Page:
Friday, January 25, 2019

Wu Dang Sword Method - trans by Scott M. Rodell



Sàn jiàn fǎ
Liàn sàn jiàn. Fēn sānzhǒng fāngfǎ. Dì yī yuán dì duì jī fǎ. Huóyòng shǒuwàn. Yǔ rén jī cì. Shǐ xīnyǎn shǒu sān zhě hé wéi yīqì shì yě. Dì èr háng dòng duì jī fǎ. Yǐ shǒufǎ bù fǎ yǔ rén duì jī. Dì sān huóyòng shēn fǎ. Shǒufǎ. Bù fǎ. Hū qián hū hòu. Shēngdōngjīxī. Huò shàng huò xià. Bēnténg piāohū. Jiàn háng rú diàn. Shēn háng rú lóng shì yě.

Free Swordplay

The practice of free swordplay is divided into three methods.
The first method is standing in place striking at each other, adapting with a lively wrist. The intention is for the eyes, mind, and hand, these three to become one qì.
The second method is moving and striking. Use hand technique and footwork for swordplay. 
The third method is a lively, adaptive body.
Hand techniques, footwork, back and forth, make a noise in the east and attack in the west, sometimes high, sometimes low, moving fast and unpredictable, the sword moves like lightening. The body moves like a dragon.

Commentary and Notes: In this chapter on swordplay, the author follows a common plan of development seen in Chinese martial arts, namely moving from fixed step two-person exercises to moving step set routines. Naturally, students commence training in these exercises after techniques have been learned and thoroughly practiced through solo forms and drills. Once the student has integrated the hand techniques with their footwork through the moving-step two-person forms, they can then move on to actual free play.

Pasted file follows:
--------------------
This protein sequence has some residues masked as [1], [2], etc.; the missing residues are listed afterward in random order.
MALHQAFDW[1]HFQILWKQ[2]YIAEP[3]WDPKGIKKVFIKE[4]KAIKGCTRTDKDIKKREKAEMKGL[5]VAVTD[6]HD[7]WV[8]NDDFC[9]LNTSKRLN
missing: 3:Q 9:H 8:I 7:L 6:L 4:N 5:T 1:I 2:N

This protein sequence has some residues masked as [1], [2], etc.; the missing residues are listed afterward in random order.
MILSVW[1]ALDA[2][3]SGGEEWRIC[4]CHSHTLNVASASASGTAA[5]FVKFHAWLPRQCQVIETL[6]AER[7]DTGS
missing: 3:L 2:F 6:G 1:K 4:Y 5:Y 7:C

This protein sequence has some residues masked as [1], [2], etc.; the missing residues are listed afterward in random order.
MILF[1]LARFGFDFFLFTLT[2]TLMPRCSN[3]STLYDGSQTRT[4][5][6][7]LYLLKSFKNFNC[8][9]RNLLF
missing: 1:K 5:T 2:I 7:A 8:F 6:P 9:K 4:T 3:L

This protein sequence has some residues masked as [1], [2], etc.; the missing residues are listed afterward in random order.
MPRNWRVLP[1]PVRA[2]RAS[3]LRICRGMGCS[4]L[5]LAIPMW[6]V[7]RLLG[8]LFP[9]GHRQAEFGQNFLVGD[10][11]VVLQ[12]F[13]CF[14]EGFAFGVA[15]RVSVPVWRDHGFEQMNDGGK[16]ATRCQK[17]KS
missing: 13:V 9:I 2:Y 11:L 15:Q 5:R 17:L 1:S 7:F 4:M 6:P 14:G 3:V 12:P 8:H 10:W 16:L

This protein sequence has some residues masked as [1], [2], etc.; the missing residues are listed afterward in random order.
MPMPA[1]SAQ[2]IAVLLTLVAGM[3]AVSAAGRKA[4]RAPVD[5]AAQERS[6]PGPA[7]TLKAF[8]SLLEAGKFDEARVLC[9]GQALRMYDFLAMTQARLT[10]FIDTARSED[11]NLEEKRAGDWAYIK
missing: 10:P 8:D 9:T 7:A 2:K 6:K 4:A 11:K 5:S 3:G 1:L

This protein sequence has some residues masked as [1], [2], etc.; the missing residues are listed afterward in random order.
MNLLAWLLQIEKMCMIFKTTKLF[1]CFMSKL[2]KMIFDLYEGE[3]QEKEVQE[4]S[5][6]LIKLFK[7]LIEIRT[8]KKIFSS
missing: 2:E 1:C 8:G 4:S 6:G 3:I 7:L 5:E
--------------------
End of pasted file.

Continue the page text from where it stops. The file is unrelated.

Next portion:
A common error, particularly amongst newer sword students is to always give distance, retreating to neutralize attacks. The problem with this is that once out of distance, one cannot counter-cut. This allows the opponent to control the flow of the action. By making sure the beginning swordsman has a sound foundation in his or her hand techniques, meaning he or she can properly deflect and counter-cut before adding footwork to the response to an attack, the student prevents this error of excessive or unnecessary footwork. 

The author describes developing a lively wrist as part of the first step in learning free sword. The word for lively used here is huó (活). Huó means loose or lively, but in this context it does not simply mean the the ligaments are loose and adequately stretched out. It means that one is able to adapt quickly and easily to any given situation. The quick changes that provide jiànfǎ with its versatility, rely on this lively wrist.

“Make a sound in the east, hit in the west” is a classic Chinese strategy idiom for creating a diversion.

-Scott M. Rodell

Found Here

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